On this page:
- 1 Gospel Artist of the month
- 2 Popular Gospel artists
- 3 Common question about gospel music
Welcome to Glorious Gospel. A website about gospel and gospel artists.
On this website, you can read biographies on many of the most important gospel artists. We regularly add new biographies. If you want to suggest an artist that you think we should feature then you can do so here.
Gospel Artist of the month
Muyiwa Olarewaju (b. 1970) is a British gospel singer-songwriter and radio host of Nigerian ancestry. He is known for blending traditional gospel music with elements of musical styles hailing from parts of Africa, the Caribbean, and Asia, as well as R&B, soul and pop.
He is the leader of the musical collective Riversongz.
Read more about Muyiwa Olarewaju.
Popular Gospel artists
Juanita Dranes (1889/1891-1963), known professionally as Arizona Dranes, was a blind gospel singer and pianist from Texas, USA. She was one of the first professional female gospel singers.
In the 1920s, she started performing at Church of Good in Christ (COGIC) meetings, where the singing and piano playing Danes would incorporate a syncopated, ragtime style into her gospel accompaniment. It was during this era that she established songs such as “I Shall Wear A Crown,” “My Soul’s a Witness for the Lord,” and “Lamb’s Blood Has Washed Me Clean” as COGIC standards.
Ira David Sankey
Ira David Sankey (1840-1908) was a gospel singer and composer from Pennsylvania. He introduced a musical style that would influence church services and evangelical music for generations, and some of the hymns that he wrote are still sung today.
Together with the preacher Dwight L. Moody, Sankey carried out a series of religious revival campaigns in the United States and Britain in the late 19th century, and they became principal figures in the northern, urban, white revivalism of this era in the U.S. Moody would preach and Sankey would sing old and new hymns with his strong baritone voice.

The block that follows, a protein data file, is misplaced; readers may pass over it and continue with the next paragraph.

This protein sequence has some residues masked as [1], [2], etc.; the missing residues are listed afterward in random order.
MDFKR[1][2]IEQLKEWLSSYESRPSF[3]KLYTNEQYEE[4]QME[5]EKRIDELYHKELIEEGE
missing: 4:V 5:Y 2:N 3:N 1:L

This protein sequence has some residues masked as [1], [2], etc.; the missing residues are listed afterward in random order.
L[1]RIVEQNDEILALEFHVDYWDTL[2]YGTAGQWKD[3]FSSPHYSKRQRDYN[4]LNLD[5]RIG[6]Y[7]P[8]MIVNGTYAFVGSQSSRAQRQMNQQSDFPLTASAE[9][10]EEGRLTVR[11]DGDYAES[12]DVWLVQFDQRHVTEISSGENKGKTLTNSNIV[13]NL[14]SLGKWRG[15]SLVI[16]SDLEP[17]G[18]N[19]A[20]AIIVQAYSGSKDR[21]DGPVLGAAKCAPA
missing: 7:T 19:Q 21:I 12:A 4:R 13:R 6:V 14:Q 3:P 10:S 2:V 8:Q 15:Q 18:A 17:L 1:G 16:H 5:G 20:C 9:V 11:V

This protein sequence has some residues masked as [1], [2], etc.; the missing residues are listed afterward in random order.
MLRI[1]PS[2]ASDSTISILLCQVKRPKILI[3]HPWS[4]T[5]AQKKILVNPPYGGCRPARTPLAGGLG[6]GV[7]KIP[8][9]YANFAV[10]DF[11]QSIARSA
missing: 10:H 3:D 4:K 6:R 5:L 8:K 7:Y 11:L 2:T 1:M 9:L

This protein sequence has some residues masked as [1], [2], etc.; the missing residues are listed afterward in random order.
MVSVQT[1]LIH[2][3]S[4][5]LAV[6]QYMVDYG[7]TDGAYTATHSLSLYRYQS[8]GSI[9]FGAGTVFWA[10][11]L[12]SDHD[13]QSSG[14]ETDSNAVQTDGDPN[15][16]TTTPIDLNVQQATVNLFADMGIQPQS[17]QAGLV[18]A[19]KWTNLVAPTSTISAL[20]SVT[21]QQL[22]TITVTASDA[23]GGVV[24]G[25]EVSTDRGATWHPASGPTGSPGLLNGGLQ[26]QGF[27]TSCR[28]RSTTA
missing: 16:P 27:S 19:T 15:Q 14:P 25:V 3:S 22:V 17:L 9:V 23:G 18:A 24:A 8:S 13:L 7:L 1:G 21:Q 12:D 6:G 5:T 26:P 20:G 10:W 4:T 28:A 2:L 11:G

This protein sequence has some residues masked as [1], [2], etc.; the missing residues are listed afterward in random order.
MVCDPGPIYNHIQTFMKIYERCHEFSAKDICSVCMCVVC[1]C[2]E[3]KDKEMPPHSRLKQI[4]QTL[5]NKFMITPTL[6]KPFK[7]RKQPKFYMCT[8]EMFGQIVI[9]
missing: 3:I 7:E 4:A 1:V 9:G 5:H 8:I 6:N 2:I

Sister Rosetta Tharpe
Sister Rosetta Tharpe (1915-1973) was an American gospel singer, songwriter, and guitarist who started performing together with her mother as a child. In the 1930s and 1940s, her gospel recordings became very popular and she is considered one of the first recording stars of gospel music.
Tharpe is noted for her unique and groundbreaking blend of spiritual lyrics and rhythmic accompaniments that appealed not just to traditional gospel audiences but to fans of rythm-and-bluse and rock-and-roll as well. Her career helped push gospel music into the mainstream and heralded the rise of pop-gospel.
Common question about gospel music
What is Gospel?
Gospel is a type of Christian music primarily associated with the American South where the music originated in the 17th century. The music is not played all over the US and in many other parts of the world but remains most prevalent in the American South. Gospel music is often played in churches but is also played in other settings. The style of music has a lot in common with country music. Gospel is played both as a part of religious ceremonies and as entertainment.
What are the characteristics of Gospel?
Gospel music focuses on dominant lyrics and usually features Christian lyrics. The music often talks about god. The music takes notes from the black oral tradition and from religious hymns. Gospel music can in many ways be seen as a modern take on the classic hymn. The music is often sung acapella but can be accompanied with instrumental music and it is very common that the audiences are encouraged to clap or stomp their feet in beat with the song being sung. The clapping enhances the gospel and allows all in the audience to become part of the music.
How old is Gospel music?
Gospel music started to develop in the 17th century but the first recorded mentioning of a gospel song was made in 1874.
Rock and roll is considered a derivative from gospel music. What this means is that rock and roll have developed from gospel music. Other types of music that have developed from gospel include soul and country music. It is a bit ironic that what was once called the devil’s music was a development of Christian gospel music.